Guests get fed up as hotel fees pile up

Wyndham says none of its hotels are permitted to charge for toll-free or credit card calls. However, the Wyndham Miami charges 95 cents for a toll-free call, but the hotel doesn't profit from it. It is passing on an access charge of the local phone company, says Wyndham Worldwide spokeswoman Evy Apostolatos.

Hyatt's policy for its North American hotels "is to charge for in-room access for toll-free calls," says Vice President Katie Meyer. "The actual charge may vary for a number of reasons, including different state mandates on access fees and competitive landscape of a market."

Many travelers find in-room phone charges easy to avoid, mainly by sticking to their unlimited-use cellphone plans. But laundry charges may be tougher to dodge, particularly if a trip needs to be extended.

"Some hotels are literally taking their customers to the cleaners," Sommer says. While Sommer says he usually packs enough clothes, he's sometimes needed laundry service when extending a business trip or soiling clothing. He estimates that he spent under $100 on hotel laundry last year.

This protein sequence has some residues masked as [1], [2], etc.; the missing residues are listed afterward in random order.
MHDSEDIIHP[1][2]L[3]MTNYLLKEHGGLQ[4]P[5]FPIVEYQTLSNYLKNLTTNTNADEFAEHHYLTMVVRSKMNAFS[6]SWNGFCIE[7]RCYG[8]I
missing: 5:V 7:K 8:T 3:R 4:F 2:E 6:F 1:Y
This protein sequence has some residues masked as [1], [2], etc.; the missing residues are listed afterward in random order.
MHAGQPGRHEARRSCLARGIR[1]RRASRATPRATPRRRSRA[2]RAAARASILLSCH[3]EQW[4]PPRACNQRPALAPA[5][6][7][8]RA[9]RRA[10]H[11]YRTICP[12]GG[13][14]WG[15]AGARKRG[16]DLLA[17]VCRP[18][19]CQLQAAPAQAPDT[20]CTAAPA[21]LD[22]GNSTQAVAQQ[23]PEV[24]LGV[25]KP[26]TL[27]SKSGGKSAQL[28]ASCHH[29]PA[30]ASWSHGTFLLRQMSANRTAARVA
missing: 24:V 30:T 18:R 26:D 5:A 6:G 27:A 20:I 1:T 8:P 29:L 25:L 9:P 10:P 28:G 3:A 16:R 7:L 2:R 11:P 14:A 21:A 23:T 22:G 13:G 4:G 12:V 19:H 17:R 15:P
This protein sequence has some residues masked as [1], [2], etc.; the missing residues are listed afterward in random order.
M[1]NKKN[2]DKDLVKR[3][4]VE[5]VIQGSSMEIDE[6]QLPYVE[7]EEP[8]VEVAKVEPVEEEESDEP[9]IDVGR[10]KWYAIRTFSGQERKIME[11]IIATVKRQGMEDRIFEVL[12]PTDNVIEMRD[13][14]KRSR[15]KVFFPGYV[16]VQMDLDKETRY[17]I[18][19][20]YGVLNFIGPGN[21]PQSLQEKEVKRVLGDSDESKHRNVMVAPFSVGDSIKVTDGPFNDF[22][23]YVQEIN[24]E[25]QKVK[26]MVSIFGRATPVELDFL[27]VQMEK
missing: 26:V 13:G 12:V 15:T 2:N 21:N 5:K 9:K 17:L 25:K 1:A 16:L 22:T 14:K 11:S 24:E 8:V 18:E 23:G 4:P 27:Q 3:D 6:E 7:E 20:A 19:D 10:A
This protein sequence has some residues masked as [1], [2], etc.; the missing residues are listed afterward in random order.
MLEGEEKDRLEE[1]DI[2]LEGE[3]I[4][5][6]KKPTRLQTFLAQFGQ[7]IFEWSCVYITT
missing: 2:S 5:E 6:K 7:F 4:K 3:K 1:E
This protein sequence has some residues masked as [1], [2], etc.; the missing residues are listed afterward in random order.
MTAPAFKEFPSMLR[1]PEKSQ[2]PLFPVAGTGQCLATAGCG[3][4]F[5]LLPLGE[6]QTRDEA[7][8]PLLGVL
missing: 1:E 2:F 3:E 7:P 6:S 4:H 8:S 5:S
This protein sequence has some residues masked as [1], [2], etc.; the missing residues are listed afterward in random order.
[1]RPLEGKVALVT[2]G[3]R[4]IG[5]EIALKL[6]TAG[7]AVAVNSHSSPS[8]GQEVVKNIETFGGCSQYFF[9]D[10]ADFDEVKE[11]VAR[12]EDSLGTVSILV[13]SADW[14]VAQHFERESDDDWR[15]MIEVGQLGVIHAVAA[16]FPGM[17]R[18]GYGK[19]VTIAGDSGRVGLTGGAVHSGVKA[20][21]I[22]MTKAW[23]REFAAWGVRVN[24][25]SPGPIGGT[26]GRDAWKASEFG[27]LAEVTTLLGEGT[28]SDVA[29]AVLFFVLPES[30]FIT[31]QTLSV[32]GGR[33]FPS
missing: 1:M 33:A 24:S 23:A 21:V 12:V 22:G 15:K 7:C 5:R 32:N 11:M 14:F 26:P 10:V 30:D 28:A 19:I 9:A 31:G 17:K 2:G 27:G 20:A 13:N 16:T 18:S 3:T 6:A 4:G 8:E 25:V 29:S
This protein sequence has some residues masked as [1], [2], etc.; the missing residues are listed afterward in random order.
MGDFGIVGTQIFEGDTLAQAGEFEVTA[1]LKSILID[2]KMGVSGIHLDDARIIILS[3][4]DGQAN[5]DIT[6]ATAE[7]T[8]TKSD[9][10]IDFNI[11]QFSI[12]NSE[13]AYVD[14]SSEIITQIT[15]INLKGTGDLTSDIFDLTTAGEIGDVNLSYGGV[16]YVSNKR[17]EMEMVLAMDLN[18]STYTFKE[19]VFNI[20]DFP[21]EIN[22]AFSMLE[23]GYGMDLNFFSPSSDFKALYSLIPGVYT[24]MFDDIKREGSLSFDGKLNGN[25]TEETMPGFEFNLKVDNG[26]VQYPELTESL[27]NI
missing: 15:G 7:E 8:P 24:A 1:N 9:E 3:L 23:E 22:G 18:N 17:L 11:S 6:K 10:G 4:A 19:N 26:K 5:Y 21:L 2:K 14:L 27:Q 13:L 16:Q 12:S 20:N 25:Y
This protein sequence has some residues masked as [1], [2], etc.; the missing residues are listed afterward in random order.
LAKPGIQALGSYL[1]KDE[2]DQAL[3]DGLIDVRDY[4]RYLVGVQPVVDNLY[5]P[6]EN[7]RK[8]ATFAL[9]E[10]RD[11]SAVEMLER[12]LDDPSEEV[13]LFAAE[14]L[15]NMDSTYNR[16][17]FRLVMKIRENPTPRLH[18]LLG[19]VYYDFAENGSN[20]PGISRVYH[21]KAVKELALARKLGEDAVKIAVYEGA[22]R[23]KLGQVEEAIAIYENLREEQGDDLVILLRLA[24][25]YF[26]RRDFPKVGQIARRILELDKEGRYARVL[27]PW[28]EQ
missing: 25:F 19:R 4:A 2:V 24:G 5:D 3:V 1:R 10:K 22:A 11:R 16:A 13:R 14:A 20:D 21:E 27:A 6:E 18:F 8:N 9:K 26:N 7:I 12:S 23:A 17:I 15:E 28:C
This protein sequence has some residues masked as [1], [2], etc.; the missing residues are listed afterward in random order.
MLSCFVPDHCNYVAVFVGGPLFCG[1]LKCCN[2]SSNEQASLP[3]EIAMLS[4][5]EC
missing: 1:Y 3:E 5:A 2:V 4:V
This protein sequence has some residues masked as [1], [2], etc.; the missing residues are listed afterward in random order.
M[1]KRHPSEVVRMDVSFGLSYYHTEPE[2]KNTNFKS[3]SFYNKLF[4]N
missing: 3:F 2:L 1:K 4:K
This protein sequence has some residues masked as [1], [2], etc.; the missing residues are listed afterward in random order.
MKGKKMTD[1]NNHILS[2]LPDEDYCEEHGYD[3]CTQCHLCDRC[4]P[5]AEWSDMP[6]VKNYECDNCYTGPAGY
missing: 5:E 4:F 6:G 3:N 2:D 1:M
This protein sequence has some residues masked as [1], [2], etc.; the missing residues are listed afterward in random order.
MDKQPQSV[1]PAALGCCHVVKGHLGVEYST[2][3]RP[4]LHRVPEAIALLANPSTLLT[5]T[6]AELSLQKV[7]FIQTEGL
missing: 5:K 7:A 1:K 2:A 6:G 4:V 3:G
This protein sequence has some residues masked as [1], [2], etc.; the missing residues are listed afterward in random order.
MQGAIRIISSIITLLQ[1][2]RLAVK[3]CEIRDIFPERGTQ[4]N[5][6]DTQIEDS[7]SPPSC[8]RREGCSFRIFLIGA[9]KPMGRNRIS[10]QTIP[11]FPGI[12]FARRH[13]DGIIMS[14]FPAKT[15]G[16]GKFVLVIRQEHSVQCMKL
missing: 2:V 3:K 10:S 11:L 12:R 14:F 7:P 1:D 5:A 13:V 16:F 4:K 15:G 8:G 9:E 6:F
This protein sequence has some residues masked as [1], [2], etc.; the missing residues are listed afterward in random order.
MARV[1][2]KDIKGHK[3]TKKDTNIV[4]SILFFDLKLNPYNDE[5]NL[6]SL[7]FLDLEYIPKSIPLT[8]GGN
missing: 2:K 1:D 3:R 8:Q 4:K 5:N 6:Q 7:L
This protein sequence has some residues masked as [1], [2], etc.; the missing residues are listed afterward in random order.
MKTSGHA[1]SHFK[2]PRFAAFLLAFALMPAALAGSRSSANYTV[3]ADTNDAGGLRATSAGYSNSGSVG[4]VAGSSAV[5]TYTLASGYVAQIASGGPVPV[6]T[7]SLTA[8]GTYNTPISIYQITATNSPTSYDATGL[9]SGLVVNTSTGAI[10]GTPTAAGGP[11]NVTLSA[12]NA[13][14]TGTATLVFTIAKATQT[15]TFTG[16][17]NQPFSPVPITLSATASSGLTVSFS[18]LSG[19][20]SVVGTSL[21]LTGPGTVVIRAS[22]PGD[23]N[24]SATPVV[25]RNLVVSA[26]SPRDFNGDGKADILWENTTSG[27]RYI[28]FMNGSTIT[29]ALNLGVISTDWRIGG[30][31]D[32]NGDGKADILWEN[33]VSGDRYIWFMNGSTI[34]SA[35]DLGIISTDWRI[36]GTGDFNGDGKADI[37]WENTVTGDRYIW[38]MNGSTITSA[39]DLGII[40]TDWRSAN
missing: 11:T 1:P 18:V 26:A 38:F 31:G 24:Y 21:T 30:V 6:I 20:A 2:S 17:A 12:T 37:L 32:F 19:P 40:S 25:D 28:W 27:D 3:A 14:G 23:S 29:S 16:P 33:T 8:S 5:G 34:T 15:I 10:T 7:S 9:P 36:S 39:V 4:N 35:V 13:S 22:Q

USA TODAY's 20-hotel survey found some of the cheapest rates — $2 for a man's shirt and $11.50 for a suit — at the Radisson Gateway Seattle-Tacoma Airport. The Radisson Boston and the Wyndham San Jose in California have the lowest rate for cleaning a skirt — $6.50. The New York Waldorf-Astoria has the highest rates for laundry: $17 for a shirt, $32 for a suit and $20 for a skirt. It's $10 extra for a pleated skirt. Laundry charges vary at Wyndham, because laundry at most hotels is done by outside companies that charge different rates in different cities, Apostolatos says.

Customers can try to argue their way out of the fees. "Hotel incidental charges are something I fight," says Mike Bach, a consultant in Livingston, Texas. Some hotel chains will waive the fees for elite members of their frequent-stay programs, he says.

That's something that Hyatt is considering, Meyer says. It's doing "very intensive research" to "determine what combination of features and benefits is of greatest value to our high-frequency travelers," she says — including studying whether certain fees should be waived for Hyatt's most frequent guests.

Sommer, who stayed at Marriott hotels 214 nights last year, says that a hotel chain's most frequent guests should be charged nothing for handling packages or making toll-free calls.

"If there has to be a charge," Sommer says, "don't charge your bread-and-butter customers."

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